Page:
From DNA origami to osseointegration, here are the big ideas that took giant leaps this year 2010. Get to know them now, before you touch a piezoelectric display or buy your first ultracapacitor.
1. Anthropomimetic Machines
No matter how closely a robot resembles a human on the outside, if you crack it open, the jumble of wires is unlikely to bear much resemblance to our insides. A group of European researchers aims to bridge that gap–its robot prototype is anthropomimetic, meaning it mimics the human form. There’s a skeleton made of thermoplastic polymer, actuators that correspond to each muscle and kiteline as tendons. The goal is to create a more human-like robot that interacts with and responds to environments the way we do.
2. Direct Carbon Fuel Cell
Yesterday’s fuel cells, like those seen here on Spacelab, require a hydrogen infrastructure. (Photograph by H4NUM4N)
Coal is dirty, and fuel cells run on hydrogen–that’s the conventional wisdom. But a new generation of “direct carbon” fuel cells challenges that. Instead of relying on hard-to-produce hydrogen, these cells pull their power from an electrochemical reaction between oxygen and pulverized coal (or some other source of carbon, like biomass). The advantage: carbon-based energy production that requires no combustion, allowing it to operate at about twice the efficiency of a typical coal-fired power plant. California-based Direct Carbon Technology expects to have a 10-kilowatt prototype running on biomass in 2010, while Ohio-based Contained Energy hopes soon to use the tech to power a small light bulb. Eventually, the companies hope to build modular fuel cells that can be stacked in order to create new small-scale power plants or add clean capacity to existing plants.
For the past five years, scientists at the University of Alberta in Edmonton have been working on the Human Metabolome Project, a database of the 8000 naturally occurring metabolites (that is, small molecules involved in chemical reactions in the body), as well as 1450 drugs, 1900 food additives and 2900 toxins that turn up in blood and urine tests. With this information, researchers can analyze a patient’s metabolomic profile, allowing them to tell from a drop of blood or urine whether somebody likes chocolate–or is likely to develop a life-threatening disease. Today, these tests require million-dollar pieces of equipment that are mostly confined to research labs. The Project’s database, which was first released in 2007, is already being used in commercial applications such as drug discovery and disease diagnosis, making quick and easy tests for personalized health and medical guidance possible.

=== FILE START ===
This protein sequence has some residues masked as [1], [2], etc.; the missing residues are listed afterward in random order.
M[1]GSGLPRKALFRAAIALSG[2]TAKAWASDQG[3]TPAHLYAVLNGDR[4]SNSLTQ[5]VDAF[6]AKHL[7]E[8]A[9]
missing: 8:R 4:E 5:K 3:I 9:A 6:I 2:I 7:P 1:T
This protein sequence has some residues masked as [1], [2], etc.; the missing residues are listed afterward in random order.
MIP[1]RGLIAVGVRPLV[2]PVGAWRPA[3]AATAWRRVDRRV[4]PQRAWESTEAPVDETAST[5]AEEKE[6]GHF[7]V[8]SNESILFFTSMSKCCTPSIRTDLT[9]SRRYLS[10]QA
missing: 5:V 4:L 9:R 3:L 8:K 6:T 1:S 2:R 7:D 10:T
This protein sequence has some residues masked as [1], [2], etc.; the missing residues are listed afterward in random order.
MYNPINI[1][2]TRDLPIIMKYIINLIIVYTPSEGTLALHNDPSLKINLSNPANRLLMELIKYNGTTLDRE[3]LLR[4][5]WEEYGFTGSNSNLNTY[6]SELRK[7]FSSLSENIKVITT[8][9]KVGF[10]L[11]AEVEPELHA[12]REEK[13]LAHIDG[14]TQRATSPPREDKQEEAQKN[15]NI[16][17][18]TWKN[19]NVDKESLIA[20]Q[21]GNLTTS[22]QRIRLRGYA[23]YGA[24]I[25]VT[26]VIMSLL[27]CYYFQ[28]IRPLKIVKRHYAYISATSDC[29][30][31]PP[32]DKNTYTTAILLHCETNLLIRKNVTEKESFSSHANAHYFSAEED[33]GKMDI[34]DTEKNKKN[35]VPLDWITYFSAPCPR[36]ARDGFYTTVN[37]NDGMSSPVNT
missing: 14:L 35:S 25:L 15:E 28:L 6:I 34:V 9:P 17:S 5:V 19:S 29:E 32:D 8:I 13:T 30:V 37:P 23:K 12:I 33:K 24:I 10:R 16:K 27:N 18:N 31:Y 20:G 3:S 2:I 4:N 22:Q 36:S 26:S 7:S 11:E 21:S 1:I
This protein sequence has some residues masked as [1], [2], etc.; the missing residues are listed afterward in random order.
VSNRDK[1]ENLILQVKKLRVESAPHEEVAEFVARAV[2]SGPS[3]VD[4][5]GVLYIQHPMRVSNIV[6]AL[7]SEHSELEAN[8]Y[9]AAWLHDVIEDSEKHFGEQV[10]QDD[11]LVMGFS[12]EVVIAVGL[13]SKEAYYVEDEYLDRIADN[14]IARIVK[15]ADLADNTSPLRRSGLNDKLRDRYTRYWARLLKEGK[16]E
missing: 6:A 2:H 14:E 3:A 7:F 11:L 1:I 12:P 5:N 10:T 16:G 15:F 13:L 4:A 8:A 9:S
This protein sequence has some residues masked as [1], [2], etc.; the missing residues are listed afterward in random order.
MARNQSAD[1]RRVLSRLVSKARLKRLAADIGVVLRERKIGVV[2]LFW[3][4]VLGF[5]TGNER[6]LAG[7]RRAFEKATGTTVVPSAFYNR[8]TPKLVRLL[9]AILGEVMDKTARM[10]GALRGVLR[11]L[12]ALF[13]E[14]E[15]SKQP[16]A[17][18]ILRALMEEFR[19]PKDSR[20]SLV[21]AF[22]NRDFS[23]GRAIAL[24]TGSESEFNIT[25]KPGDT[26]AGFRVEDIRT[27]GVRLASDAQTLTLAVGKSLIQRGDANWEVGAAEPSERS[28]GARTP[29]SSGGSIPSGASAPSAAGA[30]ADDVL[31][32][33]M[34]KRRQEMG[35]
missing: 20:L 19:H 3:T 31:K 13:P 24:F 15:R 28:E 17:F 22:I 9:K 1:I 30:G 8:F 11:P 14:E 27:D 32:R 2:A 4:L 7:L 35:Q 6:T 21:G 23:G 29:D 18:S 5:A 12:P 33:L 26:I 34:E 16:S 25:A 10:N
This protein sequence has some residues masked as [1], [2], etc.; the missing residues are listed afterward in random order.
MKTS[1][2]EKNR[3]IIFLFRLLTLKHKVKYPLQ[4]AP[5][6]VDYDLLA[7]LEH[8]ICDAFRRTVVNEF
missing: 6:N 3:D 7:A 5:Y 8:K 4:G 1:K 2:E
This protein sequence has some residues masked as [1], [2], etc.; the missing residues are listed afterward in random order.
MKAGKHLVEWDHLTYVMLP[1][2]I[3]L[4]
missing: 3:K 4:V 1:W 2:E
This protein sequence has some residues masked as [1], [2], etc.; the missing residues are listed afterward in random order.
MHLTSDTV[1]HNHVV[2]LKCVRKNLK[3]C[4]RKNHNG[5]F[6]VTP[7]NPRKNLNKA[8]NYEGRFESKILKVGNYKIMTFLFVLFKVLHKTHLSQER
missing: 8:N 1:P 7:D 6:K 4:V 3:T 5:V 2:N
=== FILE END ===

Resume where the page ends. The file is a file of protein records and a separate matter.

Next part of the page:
4. DNA Origami
Scientists at Caltech have been folding microscopic strands of DNA into interesting shapes for the past few years. A cool party trick for sure, until a breakthrough last summer suggested that the folded strands could be used to create ultrasmall computer chips. That’s when the scientists teamed up with IBM researchers and showed that they could strategically position folded DNA shapes, such as triangles, along the sort of silicon wafer used in microchips. This should allow them to use pieces of the DNA strands as anchor points for tiny computer-chip components that could be built as little as 6 nanometers apart–a huge improvement over the current standard of 45 nm.
5. Piezoelectric Display
(Illustration by Leandro Castelao)
Scientists have long known about naturally occurring piezoelectric materials, which have the ability to transform electrical energy into physical stress and vice versa. But by building the property into electronic displays, companies can now create screens that can change shape or texture. This year, the technology is expected to make the leap into mainstream consumer products, offering the potential for mobile devices with screens that can harden protectively when turned off, and soften into a depressible touchscreen when turned on.
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